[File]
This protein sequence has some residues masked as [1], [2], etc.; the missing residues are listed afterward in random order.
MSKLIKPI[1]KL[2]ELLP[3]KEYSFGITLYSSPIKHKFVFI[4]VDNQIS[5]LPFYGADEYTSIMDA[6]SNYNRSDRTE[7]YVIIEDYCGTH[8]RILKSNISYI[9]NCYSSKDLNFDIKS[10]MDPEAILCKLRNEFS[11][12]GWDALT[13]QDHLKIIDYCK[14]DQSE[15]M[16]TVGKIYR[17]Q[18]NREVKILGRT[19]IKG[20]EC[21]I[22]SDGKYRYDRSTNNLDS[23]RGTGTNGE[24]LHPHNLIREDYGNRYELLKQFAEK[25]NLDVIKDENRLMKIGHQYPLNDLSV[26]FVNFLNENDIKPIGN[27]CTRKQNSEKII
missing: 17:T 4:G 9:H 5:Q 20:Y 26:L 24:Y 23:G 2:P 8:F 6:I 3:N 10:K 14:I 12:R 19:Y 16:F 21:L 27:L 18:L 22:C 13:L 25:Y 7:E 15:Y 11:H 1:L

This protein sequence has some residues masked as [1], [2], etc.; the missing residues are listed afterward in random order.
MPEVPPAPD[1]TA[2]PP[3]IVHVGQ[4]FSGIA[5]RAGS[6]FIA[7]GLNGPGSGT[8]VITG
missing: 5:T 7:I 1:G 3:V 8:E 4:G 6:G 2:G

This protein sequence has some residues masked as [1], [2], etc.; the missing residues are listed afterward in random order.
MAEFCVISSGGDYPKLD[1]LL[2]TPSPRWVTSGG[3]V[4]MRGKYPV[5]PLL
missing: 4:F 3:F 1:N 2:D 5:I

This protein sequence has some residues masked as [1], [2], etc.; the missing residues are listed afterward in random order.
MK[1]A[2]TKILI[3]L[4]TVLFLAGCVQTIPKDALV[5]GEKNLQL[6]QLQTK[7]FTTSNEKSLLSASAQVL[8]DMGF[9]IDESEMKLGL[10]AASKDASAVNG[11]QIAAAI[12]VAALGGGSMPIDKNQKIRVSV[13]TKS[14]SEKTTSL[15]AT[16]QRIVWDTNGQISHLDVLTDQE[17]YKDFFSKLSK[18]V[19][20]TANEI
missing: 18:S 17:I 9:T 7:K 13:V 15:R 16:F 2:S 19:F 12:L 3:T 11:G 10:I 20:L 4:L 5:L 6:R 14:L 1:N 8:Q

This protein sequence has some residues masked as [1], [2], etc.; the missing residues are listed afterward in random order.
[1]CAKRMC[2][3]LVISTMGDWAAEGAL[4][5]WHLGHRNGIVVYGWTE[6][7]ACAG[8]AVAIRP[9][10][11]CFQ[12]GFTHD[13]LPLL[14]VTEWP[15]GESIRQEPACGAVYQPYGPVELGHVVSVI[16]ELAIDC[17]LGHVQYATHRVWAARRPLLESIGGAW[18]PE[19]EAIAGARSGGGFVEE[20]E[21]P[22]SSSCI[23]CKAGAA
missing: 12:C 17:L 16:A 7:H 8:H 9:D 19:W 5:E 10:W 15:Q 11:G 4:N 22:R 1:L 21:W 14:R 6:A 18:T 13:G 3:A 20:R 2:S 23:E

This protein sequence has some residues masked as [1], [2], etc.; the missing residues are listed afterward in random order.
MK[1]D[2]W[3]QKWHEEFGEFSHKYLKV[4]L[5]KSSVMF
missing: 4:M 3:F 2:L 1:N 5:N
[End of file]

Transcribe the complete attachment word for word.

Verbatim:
This protein sequence has some residues masked as [1], [2], etc.; the missing residues are listed afterward in random order.
MSKLIKPI[1]KL[2]ELLP[3]KEYSFGITLYSSPIKHKFVFI[4]VDNQIS[5]LPFYGADEYTSIMDA[6]SNYNRSDRTE[7]YVIIEDYCGTH[8]RILKSNISYI[9]NCYSSKDLNFDIKS[10]MDPEAILCKLRNEFS[11][12]GWDALT[13]QDHLKIIDYCK[14]DQSE[15]M[16]TVGKIYR[17]Q[18]NREVKILGRT[19]IKG[20]EC[21]I[22]SDGKYRYDRSTNNLDS[23]RGTGTNGE[24]LHPHNLIREDYGNRYELLKQFAEK[25]NLDVIKDENRLMKIGHQYPLNDLSV[26]FVNFLNENDIKPIGN[27]CTRKQNSEKII
missing: 17:T 4:G 9:H 5:Q 20:Y 26:L 24:Y 23:G 2:P 8:F 6:I 3:N 10:K 14:I 12:R 19:Y 16:F 21:L 27:L 18:L 22:C 13:L 25:Y 7:E 15:Y 11:H 1:L

This protein sequence has some residues masked as [1], [2], etc.; the missing residues are listed afterward in random order.
MPEVPPAPD[1]TA[2]PP[3]IVHVGQ[4]FSGIA[5]RAGS[6]FIA[7]GLNGPGSGT[8]VITG
missing: 5:T 7:I 1:G 3:V 8:E 4:G 6:G 2:G

This protein sequence has some residues masked as [1], [2], etc.; the missing residues are listed afterward in random order.
MAEFCVISSGGDYPKLD[1]LL[2]TPSPRWVTSGG[3]V[4]MRGKYPV[5]PLL
missing: 4:F 3:F 1:N 2:D 5:I

This protein sequence has some residues masked as [1], [2], etc.; the missing residues are listed afterward in random order.
MK[1]A[2]TKILI[3]L[4]TVLFLAGCVQTIPKDALV[5]GEKNLQL[6]QLQTK[7]FTTSNEKSLLSASAQVL[8]DMGF[9]IDESEMKLGL[10]AASKDASAVNG[11]QIAAAI[12]VAALGGGSMPIDKNQKIRVSV[13]TKS[14]SEKTTSL[15]AT[16]QRIVWDTNGQISHLDVLTDQE[17]YKDFFSKLSK[18]V[19][20]TANEI
missing: 18:S 17:I 9:T 7:K 13:V 15:R 16:F 2:S 19:F 12:L 3:T 11:G 10:I 20:L 4:L 5:L 6:R 14:L 1:N 8:Q

This protein sequence has some residues masked as [1], [2], etc.; the missing residues are listed afterward in random order.
[1]CAKRMC[2][3]LVISTMGDWAAEGAL[4][5]WHLGHRNGIVVYGWTE[6][7]ACAG[8]AVAIRP[9][10][11]CFQ[12]GFTHD[13]LPLL[14]VTEWP[15]GESIRQEPACGAVYQPYGPVELGHVVSVI[16]ELAIDC[17]LGHVQYATHRVWAARRPLLESIGGAW[18]PE[19]EAIAGARSGGGFVEE[20]E[21]P[22]SSSCI[23]CKAGAA
missing: 12:C 17:L 16:A 7:H 8:H 9:D 19:W 5:E 10:W 15:Q 11:G 4:N 22:R 1:L 21:W 14:R 6:A 18:T 13:G 3:A 20:R 2:S 23:E

This protein sequence has some residues masked as [1], [2], etc.; the missing residues are listed afterward in random order.
MK[1]D[2]W[3]QKWHEEFGEFSHKYLKV[4]L[5]KSSVMF
missing: 4:M 3:F 2:L 1:N 5:N